When clashes between rebels and the army hit Mushaki in the Democratic Republic of the Congo’s east, Jean-Pierre ran for his life with his wife and two children.
“When I left my village for Sake, I saw two bodies in military uniforms, and in a ravine, I saw three bodies in civilian clothes,” the 28-year-old said.
“It’s really terrible! People are dead here,” he added.
The banana grower and his family got to Sake, about 40km away from his village in the troubled Nord-Kivu Province, but when shooting began again there, they were forced on the road again.
This time, Jean-Pierre was separated from his wife and their children and arrived alone in Mugunga, about 3km from Sake.
Like Jean-Pierre, thousands of Congolese have been displaced and then displaced again by the unrest that has plagued the eastern part of the country.
The Congolese government has blamed the latest violence on ex-rebel leader Jean-Bosco Ntaganda, after forces loyal to the general defected from the army to fight national troops.
Some of the defectors attacked army troops on Sunday last week at Mwesa in Nord-Kivu, which borders Rwanda, and clashes have continued in the surrounding areas.
Ntaganda has denied responsibility for the violence.
About 400 displaced people, mostly women and children, have sought refuge in the School of Peace in Mugunga, a Catholic school. Half of them camped out in the courtyard, as all the classrooms were already full.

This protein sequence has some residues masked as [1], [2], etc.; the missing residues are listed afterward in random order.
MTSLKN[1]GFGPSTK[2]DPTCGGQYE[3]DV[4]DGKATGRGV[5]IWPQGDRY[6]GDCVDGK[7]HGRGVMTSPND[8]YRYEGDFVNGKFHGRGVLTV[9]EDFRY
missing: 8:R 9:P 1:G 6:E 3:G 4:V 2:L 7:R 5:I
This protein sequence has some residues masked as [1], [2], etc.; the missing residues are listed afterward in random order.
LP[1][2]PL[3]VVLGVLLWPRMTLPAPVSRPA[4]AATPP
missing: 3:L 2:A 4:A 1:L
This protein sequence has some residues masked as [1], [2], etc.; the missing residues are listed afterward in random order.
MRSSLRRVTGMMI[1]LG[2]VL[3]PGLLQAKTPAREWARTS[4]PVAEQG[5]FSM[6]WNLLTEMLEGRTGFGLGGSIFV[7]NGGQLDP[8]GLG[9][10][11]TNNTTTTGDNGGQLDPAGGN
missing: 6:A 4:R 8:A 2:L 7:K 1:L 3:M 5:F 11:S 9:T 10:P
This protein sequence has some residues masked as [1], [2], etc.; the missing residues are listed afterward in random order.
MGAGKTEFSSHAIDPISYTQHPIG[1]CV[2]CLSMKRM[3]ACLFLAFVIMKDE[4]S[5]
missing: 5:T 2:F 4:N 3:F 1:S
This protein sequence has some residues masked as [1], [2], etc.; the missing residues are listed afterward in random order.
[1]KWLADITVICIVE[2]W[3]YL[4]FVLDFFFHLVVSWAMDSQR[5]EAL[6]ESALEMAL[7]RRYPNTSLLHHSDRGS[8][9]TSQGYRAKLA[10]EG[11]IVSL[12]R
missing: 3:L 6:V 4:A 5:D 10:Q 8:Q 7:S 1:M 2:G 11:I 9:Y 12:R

Goats are wandering close to small groups of children who are weak and starving after having walked for hours or days before reaching the shelter.
“I don’t know what I am going to feed my children with tonight. We have nothing to eat,” said Suzanne, 30, a cassava grower who traveled 45km to arrive in Mugunga with her husband and four children.
“I want to return to my village in Mushaki to look for food, but the rebels are still there,” she said.
Her husband has gone out to find out what is happening in their village.
Rather than wait for aid supplies to arrive, some of the displaced have already been seeking their own solutions.
“To find gruel for my daughter, I went to a village to look for someone who might need a service and who can give me food in exchange,” said Petroline, 27, who is heavily pregnant.
However, finding food for her child is not her only worry.
“I have not seen my husband in two days. I heard that people have drowned in a lake while looking for water. I am worried, I don’t know how I can find information,” she said.
Besides the lack of food, there is another nagging fear in the back of everyone’s head — that the fighting could once again force them to flee.